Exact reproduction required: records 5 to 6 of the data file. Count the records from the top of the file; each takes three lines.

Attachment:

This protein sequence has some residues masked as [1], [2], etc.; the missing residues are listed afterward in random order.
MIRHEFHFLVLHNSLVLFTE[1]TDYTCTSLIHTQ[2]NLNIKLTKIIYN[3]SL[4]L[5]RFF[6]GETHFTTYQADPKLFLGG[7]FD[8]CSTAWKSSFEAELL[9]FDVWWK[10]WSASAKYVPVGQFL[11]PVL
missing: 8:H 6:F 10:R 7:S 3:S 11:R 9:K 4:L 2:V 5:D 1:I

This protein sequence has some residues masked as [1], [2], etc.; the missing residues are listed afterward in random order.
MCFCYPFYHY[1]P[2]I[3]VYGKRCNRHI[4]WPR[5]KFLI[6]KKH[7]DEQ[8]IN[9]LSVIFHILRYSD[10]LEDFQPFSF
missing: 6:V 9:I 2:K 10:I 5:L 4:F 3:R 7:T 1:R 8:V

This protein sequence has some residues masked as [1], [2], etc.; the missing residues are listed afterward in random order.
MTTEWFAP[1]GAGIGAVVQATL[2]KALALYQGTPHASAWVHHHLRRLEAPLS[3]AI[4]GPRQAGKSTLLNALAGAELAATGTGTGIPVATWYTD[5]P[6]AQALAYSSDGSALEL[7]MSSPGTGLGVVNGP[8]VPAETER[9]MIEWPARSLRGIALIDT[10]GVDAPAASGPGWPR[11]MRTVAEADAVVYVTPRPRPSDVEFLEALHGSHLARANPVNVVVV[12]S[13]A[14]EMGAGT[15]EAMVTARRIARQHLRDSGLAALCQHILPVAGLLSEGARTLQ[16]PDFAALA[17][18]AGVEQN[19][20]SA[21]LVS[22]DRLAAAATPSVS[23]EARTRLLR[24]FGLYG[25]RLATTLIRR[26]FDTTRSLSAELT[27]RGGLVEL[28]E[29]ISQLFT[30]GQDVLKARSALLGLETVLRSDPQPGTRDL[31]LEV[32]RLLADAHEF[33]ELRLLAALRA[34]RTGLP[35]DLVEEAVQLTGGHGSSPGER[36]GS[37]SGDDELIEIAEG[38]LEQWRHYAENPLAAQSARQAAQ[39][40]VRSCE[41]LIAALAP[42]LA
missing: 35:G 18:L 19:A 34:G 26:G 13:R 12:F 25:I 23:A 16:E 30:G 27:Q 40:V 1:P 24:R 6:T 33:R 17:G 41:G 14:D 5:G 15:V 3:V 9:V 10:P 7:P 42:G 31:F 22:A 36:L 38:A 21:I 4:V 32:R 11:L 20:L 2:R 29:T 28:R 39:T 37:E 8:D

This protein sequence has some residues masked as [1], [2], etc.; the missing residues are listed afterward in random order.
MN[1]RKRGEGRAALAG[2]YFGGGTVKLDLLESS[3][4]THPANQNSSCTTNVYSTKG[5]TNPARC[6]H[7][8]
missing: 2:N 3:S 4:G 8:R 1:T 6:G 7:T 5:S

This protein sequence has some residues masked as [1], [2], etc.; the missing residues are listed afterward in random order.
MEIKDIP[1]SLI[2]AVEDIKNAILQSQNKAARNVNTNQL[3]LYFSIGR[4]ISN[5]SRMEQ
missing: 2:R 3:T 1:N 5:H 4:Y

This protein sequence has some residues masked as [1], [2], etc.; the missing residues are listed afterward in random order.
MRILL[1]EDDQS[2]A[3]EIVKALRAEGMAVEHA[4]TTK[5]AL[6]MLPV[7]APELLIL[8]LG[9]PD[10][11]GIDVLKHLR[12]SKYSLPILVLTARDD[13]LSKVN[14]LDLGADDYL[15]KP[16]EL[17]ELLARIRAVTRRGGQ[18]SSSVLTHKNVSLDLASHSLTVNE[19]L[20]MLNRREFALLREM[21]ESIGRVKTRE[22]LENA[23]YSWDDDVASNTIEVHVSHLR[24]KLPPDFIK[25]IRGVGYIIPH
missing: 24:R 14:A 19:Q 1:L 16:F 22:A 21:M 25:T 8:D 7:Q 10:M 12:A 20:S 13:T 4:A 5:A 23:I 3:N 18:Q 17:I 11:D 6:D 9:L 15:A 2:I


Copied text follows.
This protein sequence has some residues masked as [1], [2], etc.; the missing residues are listed afterward in random order.
MEIKDIP[1]SLI[2]AVEDIKNAILQSQNKAARNVNTNQL[3]LYFSIGR[4]ISN[5]SRMEQ
missing: 2:R 3:T 1:N 5:H 4:Y

This protein sequence has some residues masked as [1], [2], etc.; the missing residues are listed afterward in random order.
MRILL[1]EDDQS[2]A[3]EIVKALRAEGMAVEHA[4]TTK[5]AL[6]MLPV[7]APELLIL[8]LG[9]PD[10][11]GIDVLKHLR[12]SKYSLPILVLTARDD[13]LSKVN[14]LDLGADDYL[15]KP[16]EL[17]ELLARIRAVTRRGGQ[18]SSSVLTHKNVSLDLASHSLTVNE[19]L[20]MLNRREFALLREM[21]ESIGRVKTRE[22]LENA[23]YSWDDDVASNTIEVHVSHLR[24]KLPPDFIK[25]IRGVGYIIPH
missing: 24:R 14:A 19:Q 1:L 16:F 22:A 21:M 25:T 8:D 7:Q 10:M 12:A 20:S 13:T 4:A 5:A 23:I 3:N 18:Q 17:I 11:D 6:D 9:L 15:A 2:I